Your guide to Shavuot, now with 50 percent less facts
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Your guide to Shavuot, now with 50 percent less facts

(Susanne Nilsson/Flickr)

(JTA) — Let’s face it: Shavuot is the National Hockey League of Jewish holidays. In terms of popularity, Passover, the High Holy Days and Hanukkah are the NFL, NBA and Major League Baseball. Shavuot may have an intense following, but it’s much smaller. I don’t know if Shavuot is more popular in Canada. For the sake of the analogy, let’s assume yes.

Rabbis and Jewish educators lament that Shavuot isn’t more widely known or celebrated. It is, after all, a festival linked to the giving of the Torah at Mount Sinai, which not only transformed an oppressed band of refugees from Egypt into a people with a common destiny and divine responsibilities, but provided decades of fodder for New Yorker cartoons.

But the relative obscurity of Shavuot is also an opportunity. Since so few people really understand what it is about, it’s a chance to, well, make up stuff. Since no one is going to check your facts, clever synagogues can transform the holiday into a marketing tool. Jewish organizations can stamp their brand on it. Parents can guilt their children in new and diabolical ways.

Watch how it is done:

What is Shavuot?

Shavuot, literally the feast of “weeks,” is identified with the giving of the Torah on Mount Sinai.

It tends to fall in mid to late spring, and is therefore also known as the “festival of allergies” (Hebrew: “Hag ha-Zyrtec”). People often mark the occasion by gathering in air-conditioned synagogues, which are not only free of allergens but include large numbers of medical specialists. Gluten- and nut-free options are available at Kiddush; please ask your usher.

What are some customs and practices for Shavuot?

The giving of the Torah inspired a tradition of staying up all night studying Jewish texts. These include the Five Books of Moses, the Talmud and, in many synagogues, transcripts of Alan Dershowitz’s appearances on CNN and Fox.

Another tradition is to give generously to Jewish “professionals,” including rabbis, JCC employees and, some say, people who work for Jewish news media. This is in honor of Moses, who gave up a privileged position in the Pharoah’s palace for a high pressure, 24-6 job without, frankly, a lot of gratitude or even money from the people for whom he worked.

Strange but true, the tradition is to give cash rather than checks.

Why do we read the Book of Ruth on Shavuot?

You don’t know much about Shavuot, but you know about the Book of Ruth? Interesting.

The Book of Ruth tells the story of a non-Jewish woman who decides to become Jewish in part because her late husband’s Jewish mother had great leads on jobs in the agricultural sector.

But we also take time to celebrate other Ruths on Shavuot, like Ruth Bader, a precocious Jewish child in the Bronx who grows up to become a U.S. Supreme Court Justice and media celebrity. Many people come to synagogue dressed in black robes with little white collars and oversize eyeglasses, and offer prayers that she stay strong and healthy forever, or until the next Democratic president is elected, whichever comes first. I can’t make any promises that she’ll show up at your synagogue for Shavuot, but she might, and you wouldn’t want to miss out.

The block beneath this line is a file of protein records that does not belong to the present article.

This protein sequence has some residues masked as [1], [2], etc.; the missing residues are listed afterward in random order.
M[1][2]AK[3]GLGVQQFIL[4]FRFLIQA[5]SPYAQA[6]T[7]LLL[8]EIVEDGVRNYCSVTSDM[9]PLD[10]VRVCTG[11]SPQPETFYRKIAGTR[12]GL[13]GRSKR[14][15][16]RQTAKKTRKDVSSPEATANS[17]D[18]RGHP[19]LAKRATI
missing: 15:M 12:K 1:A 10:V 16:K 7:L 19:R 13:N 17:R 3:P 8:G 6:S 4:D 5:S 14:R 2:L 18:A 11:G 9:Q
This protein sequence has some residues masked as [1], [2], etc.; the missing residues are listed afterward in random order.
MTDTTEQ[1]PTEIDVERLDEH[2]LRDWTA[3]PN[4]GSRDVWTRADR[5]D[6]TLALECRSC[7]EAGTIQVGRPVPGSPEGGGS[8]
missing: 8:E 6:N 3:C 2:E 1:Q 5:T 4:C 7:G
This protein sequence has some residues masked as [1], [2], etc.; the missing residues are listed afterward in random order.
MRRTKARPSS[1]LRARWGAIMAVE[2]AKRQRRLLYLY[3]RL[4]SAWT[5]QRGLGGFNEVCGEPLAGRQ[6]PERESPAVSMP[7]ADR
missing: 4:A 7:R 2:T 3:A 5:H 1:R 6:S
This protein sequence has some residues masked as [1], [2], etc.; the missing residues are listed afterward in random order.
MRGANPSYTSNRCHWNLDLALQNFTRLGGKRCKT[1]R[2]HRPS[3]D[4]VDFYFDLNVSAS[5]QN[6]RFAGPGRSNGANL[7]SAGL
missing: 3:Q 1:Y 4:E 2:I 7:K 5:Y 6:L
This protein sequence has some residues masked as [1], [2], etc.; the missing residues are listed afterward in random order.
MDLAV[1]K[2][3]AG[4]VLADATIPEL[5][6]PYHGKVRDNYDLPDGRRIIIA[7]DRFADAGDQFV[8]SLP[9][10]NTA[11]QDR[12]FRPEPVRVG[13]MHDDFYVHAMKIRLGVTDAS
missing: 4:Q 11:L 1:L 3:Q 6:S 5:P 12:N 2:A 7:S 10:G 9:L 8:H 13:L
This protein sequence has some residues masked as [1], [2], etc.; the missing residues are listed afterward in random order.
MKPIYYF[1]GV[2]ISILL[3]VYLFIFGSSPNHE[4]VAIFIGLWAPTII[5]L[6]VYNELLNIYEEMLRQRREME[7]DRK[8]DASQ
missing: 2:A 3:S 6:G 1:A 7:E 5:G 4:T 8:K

Why do we eat dairy foods on Shavuot?

The survival of the Jews is an act of historical defiance, and what else could symbolize defiance more than a group of people genetically predisposed to lactose intolerance gorging on cheesecake and blintzes? Today many are inspired by the words of the medieval philosopher Rashban, who would eat a cream cheese noodle kugel and say, “Boy, am I going to regret this later.”

So it is really up to you. You can stay home and watch yet another hour-long comedy special on Netflix, or you can come to the JCC for all-you-can-eat ice cream.

Didn’t you once make up a joke about Shavuot and dairy foods?

Yes, I did. It goes like this:

Up on Mt. Sinai, the Almighty and His angels are dictating the Torah to Moses, and they get to the part about the holidays. For each of the holidays, God designates a distinct ritual — fasting on Yom Kippur, blowing the shofar on Rosh Hashana, lighting a menorah on Hannukah. God is just about to wrap up when the angels remind Him that He hasn’t specified anything for Shavuot, the springtime festival of weeks.

God is stumped. Shavuot? He gave out like eight different things to do on Passover, starting with the matzah business. What’s left for Shavuot? Should He make them do something new in temple? Maybe eat something different?

With time running out, God motions one of the angels over. “Okay, how about this,” He says, and whispers it in the angel’s ear.

A little later God is watching Moses on the top of the mountain, getting instructions for Shavuot from the angels. Just then, one of the angels pulls back a curtain and a long-haired guy in a robe and sandals comes walking out.

“No,” says God, slapping His forehead. “I said cheeses!”

Most other Jewish holidays are very complex and take a lot longer to explain. Is there anything else about Shavuot I should have asked?

No, we basically covered it.

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